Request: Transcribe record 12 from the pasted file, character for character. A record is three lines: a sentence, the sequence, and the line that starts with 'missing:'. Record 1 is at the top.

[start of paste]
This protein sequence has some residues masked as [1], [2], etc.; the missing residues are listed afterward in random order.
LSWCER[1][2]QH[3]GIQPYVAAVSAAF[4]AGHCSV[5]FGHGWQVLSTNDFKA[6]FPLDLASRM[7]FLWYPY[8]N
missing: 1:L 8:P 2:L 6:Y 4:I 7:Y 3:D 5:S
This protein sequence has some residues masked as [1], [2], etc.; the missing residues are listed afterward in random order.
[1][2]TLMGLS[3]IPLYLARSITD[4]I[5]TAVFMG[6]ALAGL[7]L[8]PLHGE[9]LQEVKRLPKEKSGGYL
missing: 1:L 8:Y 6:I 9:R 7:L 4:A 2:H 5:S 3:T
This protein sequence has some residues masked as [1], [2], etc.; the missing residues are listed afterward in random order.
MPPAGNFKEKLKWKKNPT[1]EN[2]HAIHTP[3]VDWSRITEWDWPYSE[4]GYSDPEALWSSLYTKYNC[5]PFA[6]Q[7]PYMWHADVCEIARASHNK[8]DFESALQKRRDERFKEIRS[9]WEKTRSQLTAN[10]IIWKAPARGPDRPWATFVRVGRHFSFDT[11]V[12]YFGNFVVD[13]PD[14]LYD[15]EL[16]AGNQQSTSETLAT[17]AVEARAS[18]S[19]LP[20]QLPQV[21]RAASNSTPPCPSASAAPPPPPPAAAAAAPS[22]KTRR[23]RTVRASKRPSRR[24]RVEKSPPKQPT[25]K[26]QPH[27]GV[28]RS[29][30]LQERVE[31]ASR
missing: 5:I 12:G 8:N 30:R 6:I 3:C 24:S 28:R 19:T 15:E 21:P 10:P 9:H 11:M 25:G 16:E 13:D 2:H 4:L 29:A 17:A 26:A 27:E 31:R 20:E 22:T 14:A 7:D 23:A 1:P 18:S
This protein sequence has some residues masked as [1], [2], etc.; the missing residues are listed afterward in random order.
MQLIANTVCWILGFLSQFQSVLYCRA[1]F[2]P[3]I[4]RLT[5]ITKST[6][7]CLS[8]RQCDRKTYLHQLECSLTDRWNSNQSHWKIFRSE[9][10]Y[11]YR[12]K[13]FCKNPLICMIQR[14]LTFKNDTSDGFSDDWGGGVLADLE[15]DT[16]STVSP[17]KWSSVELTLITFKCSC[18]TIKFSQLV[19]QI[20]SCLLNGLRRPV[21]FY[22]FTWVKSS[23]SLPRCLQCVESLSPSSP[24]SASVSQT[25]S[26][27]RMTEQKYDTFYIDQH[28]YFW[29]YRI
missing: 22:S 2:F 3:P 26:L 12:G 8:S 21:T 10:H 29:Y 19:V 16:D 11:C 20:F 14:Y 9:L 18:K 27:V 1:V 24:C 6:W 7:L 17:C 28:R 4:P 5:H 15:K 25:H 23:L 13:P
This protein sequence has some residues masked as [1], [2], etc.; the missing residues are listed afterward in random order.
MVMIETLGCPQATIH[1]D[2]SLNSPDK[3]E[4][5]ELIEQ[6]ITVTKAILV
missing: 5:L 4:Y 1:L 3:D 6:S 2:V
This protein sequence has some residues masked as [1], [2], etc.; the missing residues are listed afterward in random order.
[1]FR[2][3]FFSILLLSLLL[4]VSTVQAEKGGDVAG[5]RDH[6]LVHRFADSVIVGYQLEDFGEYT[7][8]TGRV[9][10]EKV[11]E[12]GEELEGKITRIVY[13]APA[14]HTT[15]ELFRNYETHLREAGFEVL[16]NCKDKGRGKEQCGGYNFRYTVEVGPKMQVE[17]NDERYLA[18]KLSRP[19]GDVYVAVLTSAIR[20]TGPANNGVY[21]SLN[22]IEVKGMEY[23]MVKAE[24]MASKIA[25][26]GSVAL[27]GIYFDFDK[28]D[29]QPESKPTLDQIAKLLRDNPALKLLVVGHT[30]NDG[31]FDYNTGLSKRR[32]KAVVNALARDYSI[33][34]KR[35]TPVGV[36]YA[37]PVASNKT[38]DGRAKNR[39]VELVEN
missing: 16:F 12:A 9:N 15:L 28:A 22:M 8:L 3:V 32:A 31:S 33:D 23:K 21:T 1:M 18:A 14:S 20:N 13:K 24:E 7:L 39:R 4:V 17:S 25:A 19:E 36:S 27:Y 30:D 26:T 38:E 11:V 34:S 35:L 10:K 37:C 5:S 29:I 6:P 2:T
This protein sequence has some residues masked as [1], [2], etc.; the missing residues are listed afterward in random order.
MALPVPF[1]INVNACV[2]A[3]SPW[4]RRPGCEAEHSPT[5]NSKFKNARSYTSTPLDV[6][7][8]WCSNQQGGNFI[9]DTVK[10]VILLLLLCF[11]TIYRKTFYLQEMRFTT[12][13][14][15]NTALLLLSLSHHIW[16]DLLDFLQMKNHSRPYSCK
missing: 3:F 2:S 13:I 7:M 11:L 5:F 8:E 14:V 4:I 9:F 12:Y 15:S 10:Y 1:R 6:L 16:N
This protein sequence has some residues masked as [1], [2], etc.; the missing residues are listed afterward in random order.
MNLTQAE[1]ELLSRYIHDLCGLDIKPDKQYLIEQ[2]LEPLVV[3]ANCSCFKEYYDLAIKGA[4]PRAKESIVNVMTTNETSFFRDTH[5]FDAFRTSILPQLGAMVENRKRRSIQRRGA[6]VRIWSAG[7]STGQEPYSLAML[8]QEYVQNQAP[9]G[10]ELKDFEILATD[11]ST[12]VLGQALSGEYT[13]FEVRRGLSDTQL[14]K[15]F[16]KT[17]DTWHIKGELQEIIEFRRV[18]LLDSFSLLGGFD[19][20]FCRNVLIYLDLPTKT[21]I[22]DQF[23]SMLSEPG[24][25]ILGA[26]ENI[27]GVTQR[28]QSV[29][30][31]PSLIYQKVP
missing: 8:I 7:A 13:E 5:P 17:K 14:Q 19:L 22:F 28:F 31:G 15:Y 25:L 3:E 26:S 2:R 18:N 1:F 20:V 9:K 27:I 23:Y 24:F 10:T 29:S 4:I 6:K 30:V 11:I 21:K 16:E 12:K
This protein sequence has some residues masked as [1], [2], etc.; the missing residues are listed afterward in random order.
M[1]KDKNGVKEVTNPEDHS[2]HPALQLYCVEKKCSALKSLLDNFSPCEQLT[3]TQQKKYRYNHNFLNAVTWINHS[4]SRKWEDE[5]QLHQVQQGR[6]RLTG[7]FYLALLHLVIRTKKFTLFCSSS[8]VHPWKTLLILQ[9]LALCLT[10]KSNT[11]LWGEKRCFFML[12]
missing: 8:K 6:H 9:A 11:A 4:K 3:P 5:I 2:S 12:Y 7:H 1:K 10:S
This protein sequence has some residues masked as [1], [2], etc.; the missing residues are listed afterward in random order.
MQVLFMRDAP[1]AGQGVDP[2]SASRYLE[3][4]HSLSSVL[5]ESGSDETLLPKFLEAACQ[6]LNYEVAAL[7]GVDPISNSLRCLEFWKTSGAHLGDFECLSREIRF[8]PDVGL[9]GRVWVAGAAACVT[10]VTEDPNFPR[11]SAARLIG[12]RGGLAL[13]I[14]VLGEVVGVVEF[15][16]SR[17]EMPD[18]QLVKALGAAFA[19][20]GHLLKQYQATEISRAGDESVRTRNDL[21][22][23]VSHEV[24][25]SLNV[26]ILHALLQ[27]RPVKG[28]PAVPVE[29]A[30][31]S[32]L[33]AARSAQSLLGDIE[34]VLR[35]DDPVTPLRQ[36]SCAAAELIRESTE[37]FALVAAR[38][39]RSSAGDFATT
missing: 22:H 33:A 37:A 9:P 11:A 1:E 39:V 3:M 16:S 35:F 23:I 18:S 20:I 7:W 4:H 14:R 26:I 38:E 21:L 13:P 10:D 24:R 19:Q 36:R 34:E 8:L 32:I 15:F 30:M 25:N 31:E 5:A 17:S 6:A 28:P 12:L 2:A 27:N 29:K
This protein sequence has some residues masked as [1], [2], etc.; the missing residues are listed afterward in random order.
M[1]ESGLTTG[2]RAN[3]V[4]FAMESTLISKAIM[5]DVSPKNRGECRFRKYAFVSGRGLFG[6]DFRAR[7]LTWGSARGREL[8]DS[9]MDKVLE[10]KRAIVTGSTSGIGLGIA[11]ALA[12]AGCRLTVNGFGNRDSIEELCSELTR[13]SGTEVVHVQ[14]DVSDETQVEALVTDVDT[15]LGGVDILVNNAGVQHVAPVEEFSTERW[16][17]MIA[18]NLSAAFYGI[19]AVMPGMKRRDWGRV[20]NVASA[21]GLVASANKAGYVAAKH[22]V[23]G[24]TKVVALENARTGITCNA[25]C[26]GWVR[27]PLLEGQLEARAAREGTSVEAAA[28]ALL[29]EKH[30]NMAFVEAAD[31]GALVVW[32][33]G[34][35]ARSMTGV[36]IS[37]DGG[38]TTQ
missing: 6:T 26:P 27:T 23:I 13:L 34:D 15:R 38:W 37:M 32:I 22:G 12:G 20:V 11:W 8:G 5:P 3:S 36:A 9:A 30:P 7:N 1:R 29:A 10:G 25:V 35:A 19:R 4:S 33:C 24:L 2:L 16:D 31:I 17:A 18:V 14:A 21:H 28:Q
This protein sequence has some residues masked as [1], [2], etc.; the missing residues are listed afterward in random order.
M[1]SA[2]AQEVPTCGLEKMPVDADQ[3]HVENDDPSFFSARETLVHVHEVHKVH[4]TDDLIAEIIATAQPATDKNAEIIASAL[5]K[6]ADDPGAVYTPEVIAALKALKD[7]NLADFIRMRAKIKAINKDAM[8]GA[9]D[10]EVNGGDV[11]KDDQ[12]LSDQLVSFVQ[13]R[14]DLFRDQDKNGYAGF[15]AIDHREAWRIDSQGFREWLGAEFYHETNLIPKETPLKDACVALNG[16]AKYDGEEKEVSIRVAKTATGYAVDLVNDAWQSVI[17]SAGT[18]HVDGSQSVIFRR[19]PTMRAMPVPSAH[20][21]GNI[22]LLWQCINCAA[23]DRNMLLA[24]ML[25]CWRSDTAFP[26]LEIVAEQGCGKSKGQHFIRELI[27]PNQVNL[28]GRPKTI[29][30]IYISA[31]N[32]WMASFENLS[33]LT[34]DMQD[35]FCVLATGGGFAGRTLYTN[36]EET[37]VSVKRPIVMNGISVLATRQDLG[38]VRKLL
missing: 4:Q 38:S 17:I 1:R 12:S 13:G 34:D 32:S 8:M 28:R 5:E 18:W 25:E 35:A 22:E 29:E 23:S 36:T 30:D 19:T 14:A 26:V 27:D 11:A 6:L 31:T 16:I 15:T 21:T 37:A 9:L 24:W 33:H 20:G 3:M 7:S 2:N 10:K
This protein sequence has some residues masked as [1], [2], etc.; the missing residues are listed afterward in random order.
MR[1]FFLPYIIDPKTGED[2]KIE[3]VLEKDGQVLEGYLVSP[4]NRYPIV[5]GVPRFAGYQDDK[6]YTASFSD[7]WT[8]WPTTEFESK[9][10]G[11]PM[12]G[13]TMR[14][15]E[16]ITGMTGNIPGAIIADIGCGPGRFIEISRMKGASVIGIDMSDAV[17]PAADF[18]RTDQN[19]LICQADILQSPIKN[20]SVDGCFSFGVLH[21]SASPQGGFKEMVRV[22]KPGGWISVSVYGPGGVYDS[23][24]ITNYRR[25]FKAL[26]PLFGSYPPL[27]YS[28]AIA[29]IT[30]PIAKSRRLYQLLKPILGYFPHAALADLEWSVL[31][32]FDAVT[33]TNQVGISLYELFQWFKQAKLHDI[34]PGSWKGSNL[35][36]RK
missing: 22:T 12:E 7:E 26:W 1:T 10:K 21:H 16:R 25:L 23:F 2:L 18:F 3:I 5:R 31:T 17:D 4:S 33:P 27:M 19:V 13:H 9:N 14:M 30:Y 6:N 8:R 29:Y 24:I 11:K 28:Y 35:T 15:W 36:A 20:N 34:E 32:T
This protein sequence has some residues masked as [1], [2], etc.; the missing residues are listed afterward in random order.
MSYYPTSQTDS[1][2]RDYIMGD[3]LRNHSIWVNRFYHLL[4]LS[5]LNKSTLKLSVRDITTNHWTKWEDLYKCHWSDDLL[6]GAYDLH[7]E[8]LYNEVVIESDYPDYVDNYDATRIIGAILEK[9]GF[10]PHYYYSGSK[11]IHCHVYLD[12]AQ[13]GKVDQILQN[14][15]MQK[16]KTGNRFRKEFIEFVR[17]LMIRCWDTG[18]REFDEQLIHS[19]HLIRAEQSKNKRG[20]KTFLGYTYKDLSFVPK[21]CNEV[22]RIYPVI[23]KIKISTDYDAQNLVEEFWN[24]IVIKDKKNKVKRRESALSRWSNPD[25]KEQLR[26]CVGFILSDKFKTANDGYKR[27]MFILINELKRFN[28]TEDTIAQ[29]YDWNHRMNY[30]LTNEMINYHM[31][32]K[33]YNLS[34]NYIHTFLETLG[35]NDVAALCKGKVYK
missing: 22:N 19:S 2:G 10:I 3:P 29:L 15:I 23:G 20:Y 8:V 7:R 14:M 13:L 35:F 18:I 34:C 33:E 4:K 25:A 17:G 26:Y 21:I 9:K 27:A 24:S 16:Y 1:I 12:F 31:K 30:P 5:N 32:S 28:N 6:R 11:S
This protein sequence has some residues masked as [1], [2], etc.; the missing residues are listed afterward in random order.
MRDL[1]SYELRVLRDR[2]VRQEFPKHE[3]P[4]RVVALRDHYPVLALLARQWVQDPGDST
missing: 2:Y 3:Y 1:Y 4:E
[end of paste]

This protein sequence has some residues masked as [1], [2], etc.; the missing residues are listed afterward in random order.
M[1]SA[2]AQEVPTCGLEKMPVDADQ[3]HVENDDPSFFSARETLVHVHEVHKVH[4]TDDLIAEIIATAQPATDKNAEIIASAL[5]K[6]ADDPGAVYTPEVIAALKALKD[7]NLADFIRMRAKIKAINKDAM[8]GA[9]D[10]EVNGGDV[11]KDDQ[12]LSDQLVSFVQ[13]R[14]DLFRDQDKNGYAGF[15]AIDHREAWRIDSQGFREWLGAEFYHETNLIPKETPLKDACVALNG[16]AKYDGEEKEVSIRVAKTATGYAVDLVNDAWQSVI[17]SAGT[18]HVDGSQSVIFRR[19]PTMRAMPVPSAH[20][21]GNI[22]LLWQCINCAA[23]DRNMLLA[24]ML[25]CWRSDTAFP[26]LEIVAEQGCGKSKGQHFIRELI[27]PNQVNL[28]GRPKTI[29][30]IYISA[31]N[32]WMASFENLS[33]LT[34]DMQD[35]FCVLATGGGFAGRTLYTN[36]EET[37]VSVKRPIVMNGISVLATRQDLG[38]VRKLL
missing: 4:Q 38:S 17:I 1:R 12:S 13:G 34:D 32:S 8:M 28:R 5:E 18:W 25:E 35:A 22:E 29:E 23:S 36:T 30:D 19:T 14:A 26:V 27:D 11:A 6:L 31:T 16:I 15:T 21:T 37:A 9:L 24:W 33:H 20:G 3:M 7:S 2:N 10:K